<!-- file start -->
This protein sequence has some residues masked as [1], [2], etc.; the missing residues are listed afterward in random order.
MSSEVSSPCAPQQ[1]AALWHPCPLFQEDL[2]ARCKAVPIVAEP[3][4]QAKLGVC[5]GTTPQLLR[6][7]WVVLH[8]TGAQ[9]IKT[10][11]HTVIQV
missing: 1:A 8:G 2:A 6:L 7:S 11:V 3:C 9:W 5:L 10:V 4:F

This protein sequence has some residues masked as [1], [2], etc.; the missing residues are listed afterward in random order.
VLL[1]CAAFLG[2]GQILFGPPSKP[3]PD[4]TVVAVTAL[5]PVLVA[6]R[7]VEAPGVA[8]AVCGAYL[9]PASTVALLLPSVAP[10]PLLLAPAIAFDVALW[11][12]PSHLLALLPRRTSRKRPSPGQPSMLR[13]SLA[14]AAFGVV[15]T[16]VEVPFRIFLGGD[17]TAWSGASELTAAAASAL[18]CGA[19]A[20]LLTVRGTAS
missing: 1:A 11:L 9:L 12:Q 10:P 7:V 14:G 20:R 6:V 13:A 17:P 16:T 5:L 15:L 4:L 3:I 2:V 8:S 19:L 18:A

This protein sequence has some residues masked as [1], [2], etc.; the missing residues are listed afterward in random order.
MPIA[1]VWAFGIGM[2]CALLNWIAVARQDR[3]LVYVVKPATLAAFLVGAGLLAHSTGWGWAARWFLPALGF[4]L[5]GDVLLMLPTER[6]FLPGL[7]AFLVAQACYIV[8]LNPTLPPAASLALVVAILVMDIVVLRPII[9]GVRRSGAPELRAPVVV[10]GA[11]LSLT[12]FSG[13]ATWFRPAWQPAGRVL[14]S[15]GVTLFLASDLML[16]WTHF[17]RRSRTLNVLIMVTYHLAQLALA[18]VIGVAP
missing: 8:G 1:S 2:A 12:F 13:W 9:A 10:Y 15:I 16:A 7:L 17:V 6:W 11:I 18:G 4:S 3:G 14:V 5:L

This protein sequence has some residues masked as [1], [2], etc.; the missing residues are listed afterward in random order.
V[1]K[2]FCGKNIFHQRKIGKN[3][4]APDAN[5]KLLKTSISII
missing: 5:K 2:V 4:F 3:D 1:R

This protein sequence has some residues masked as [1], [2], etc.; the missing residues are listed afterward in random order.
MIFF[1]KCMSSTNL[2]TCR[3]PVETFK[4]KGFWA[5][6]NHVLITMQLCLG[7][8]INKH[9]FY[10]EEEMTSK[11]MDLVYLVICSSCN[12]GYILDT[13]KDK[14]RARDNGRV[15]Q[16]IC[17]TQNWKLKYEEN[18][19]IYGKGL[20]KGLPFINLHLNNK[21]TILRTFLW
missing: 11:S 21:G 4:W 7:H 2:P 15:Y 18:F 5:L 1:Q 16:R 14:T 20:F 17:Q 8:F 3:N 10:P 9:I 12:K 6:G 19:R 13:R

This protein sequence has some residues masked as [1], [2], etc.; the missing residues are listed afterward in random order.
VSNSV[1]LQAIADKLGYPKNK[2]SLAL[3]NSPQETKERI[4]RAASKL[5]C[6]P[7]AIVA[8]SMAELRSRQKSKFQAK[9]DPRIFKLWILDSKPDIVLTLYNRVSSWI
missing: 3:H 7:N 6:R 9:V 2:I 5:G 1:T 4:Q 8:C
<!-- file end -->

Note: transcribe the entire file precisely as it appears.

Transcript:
This protein sequence has some residues masked as [1], [2], etc.; the missing residues are listed afterward in random order.
MSSEVSSPCAPQQ[1]AALWHPCPLFQEDL[2]ARCKAVPIVAEP[3][4]QAKLGVC[5]GTTPQLLR[6][7]WVVLH[8]TGAQ[9]IKT[10][11]HTVIQV
missing: 1:A 8:G 2:A 6:L 7:S 11:V 3:C 9:W 5:L 10:V 4:F

This protein sequence has some residues masked as [1], [2], etc.; the missing residues are listed afterward in random order.
VLL[1]CAAFLG[2]GQILFGPPSKP[3]PD[4]TVVAVTAL[5]PVLVA[6]R[7]VEAPGVA[8]AVCGAYL[9]PASTVALLLPSVAP[10]PLLLAPAIAFDVALW[11][12]PSHLLALLPRRTSRKRPSPGQPSMLR[13]SLA[14]AAFGVV[15]T[16]VEVPFRIFLGGD[17]TAWSGASELTAAAASAL[18]CGA[19]A[20]LLTVRGTAS
missing: 1:A 11:L 9:L 12:Q 10:P 7:V 14:G 20:R 6:V 13:A 17:P 16:T 5:L 15:L 4:L 3:I 2:V 8:S 19:L 18:A

This protein sequence has some residues masked as [1], [2], etc.; the missing residues are listed afterward in random order.
MPIA[1]VWAFGIGM[2]CALLNWIAVARQDR[3]LVYVVKPATLAAFLVGAGLLAHSTGWGWAARWFLPALGF[4]L[5]GDVLLMLPTER[6]FLPGL[7]AFLVAQACYIV[8]LNPTLPPAASLALVVAILVMDIVVLRPII[9]GVRRSGAPELRAPVVV[10]GA[11]LSLT[12]FSG[13]ATWFRPAWQPAGRVL[14]S[15]GVTLFLASDLML[16]WTHF[17]RRSRTLNVLIMVTYHLAQLALA[18]VIGVAP
missing: 8:G 1:S 2:A 12:F 13:W 9:A 10:Y 15:I 16:A 7:L 17:V 6:W 11:I 18:G 4:S 3:G 14:V 5:L

This protein sequence has some residues masked as [1], [2], etc.; the missing residues are listed afterward in random order.
V[1]K[2]FCGKNIFHQRKIGKN[3][4]APDAN[5]KLLKTSISII
missing: 5:K 2:V 4:F 3:D 1:R

This protein sequence has some residues masked as [1], [2], etc.; the missing residues are listed afterward in random order.
MIFF[1]KCMSSTNL[2]TCR[3]PVETFK[4]KGFWA[5][6]NHVLITMQLCLG[7][8]INKH[9]FY[10]EEEMTSK[11]MDLVYLVICSSCN[12]GYILDT[13]KDK[14]RARDNGRV[15]Q[16]IC[17]TQNWKLKYEEN[18][19]IYGKGL[20]KGLPFINLHLNNK[21]TILRTFLW
missing: 11:S 21:G 4:W 7:H 2:P 15:Y 18:F 5:L 1:Q 16:R 14:T 20:F 17:Q 8:F 3:N 10:P 9:I 12:K 6:G 19:R 13:R

This protein sequence has some residues masked as [1], [2], etc.; the missing residues are listed afterward in random order.
VSNSV[1]LQAIADKLGYPKNK[2]SLAL[3]NSPQETKERI[4]RAASKL[5]C[6]P[7]AIVA[8]SMAELRSRQKSKFQAK[9]DPRIFKLWILDSKPDIVLTLYNRVSSWI
missing: 3:H 7:N 6:R 9:V 2:I 5:G 1:T 4:Q 8:C